Teen cancer survivor holds spirits high into senior year

SUGAR LAND, Texas (KTRK) -- September is Childhood Cancer Awareness month, and one Fort Bend ISD student is sharing his story to educate others about what it's like to receive a life-changing diagnosis at such a young age.

"I'm excited to get to see my friends again," said 17-year-old Justin Stout. "I can't be too excited school is starting."

Stout has started his senior year at Stephen F. Austin High School and has his sights set on Texas A&M University, a vision that didn't seem possible just three and a half years ago.

"At the time, it was kind of cloudy about what my future would be," he said.

The hallways of his school are lined in gold decorations and signs that read "Cure childhood cancer."



Just a few years ago, Justin was in the fight of his life while his classmates were going to school.

"I was diagnosed with ALL leukemia and I also went into liver failure," Justin said.

Acute lymphoblastic leukemia, according to the National Cancer Institute, is a type of cancer in which the bone marrow makes too many immature lymphocytes, a type of white blood cell.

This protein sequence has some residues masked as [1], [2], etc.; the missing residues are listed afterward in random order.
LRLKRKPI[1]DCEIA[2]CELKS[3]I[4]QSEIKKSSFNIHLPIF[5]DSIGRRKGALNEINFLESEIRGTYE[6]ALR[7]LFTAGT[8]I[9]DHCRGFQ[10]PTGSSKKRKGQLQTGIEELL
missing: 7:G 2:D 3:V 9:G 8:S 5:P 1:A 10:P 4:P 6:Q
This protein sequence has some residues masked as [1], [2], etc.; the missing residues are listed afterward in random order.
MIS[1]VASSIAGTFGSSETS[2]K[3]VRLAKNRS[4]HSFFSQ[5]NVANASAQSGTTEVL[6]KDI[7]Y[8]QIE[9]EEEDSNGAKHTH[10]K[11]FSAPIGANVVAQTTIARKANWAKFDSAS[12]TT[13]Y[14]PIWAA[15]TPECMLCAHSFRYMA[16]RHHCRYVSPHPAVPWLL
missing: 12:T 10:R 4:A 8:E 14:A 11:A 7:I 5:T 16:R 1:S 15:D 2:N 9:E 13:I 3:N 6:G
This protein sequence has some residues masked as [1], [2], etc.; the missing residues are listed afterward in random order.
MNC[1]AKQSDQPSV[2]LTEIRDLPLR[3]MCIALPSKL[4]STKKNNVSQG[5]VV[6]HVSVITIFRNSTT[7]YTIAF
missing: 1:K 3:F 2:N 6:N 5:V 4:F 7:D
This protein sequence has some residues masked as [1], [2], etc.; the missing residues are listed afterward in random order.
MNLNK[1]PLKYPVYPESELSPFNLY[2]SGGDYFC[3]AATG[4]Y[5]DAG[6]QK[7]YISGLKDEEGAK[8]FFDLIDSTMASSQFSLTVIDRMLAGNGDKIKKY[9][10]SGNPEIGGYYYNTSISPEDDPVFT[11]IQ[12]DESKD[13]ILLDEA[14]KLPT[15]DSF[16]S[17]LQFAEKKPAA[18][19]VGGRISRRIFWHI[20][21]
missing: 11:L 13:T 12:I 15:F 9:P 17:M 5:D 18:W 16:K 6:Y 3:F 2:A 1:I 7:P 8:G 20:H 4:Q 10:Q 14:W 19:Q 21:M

In March 2015, Justin fell ill while on a family vacation. His parents, at the time, knew they needed to get him to a doctor, but did not know the severity of their son's condition.

Justin was just 13 at the time.

His mom, Tami, says it was nearly impossible to get him on the donor list.

"He was put on a transplant list and when they found the leukemia, he was taken off and so, he was going to die without the liver," she said.

Doctors at Texas Children's Medical Center pushed hard to get Justin back on a donor list and eventually, there was a match. Justin got a new liver, but then had to begin chemotherapy. He now receives monthly follow ups to ensure he stays healthy.

Fort Bend ISD started "turning gold" for Childhood Cancer Awareness month three years ago.

Tami wrote a letter to the superintendent expressing the need for understanding and support for families like theirs because so many children are still being diagnosed.

"To anyone that's going through the exact same situation, get through those moments," Justin said. "There's always a light at the end of the tunnel."

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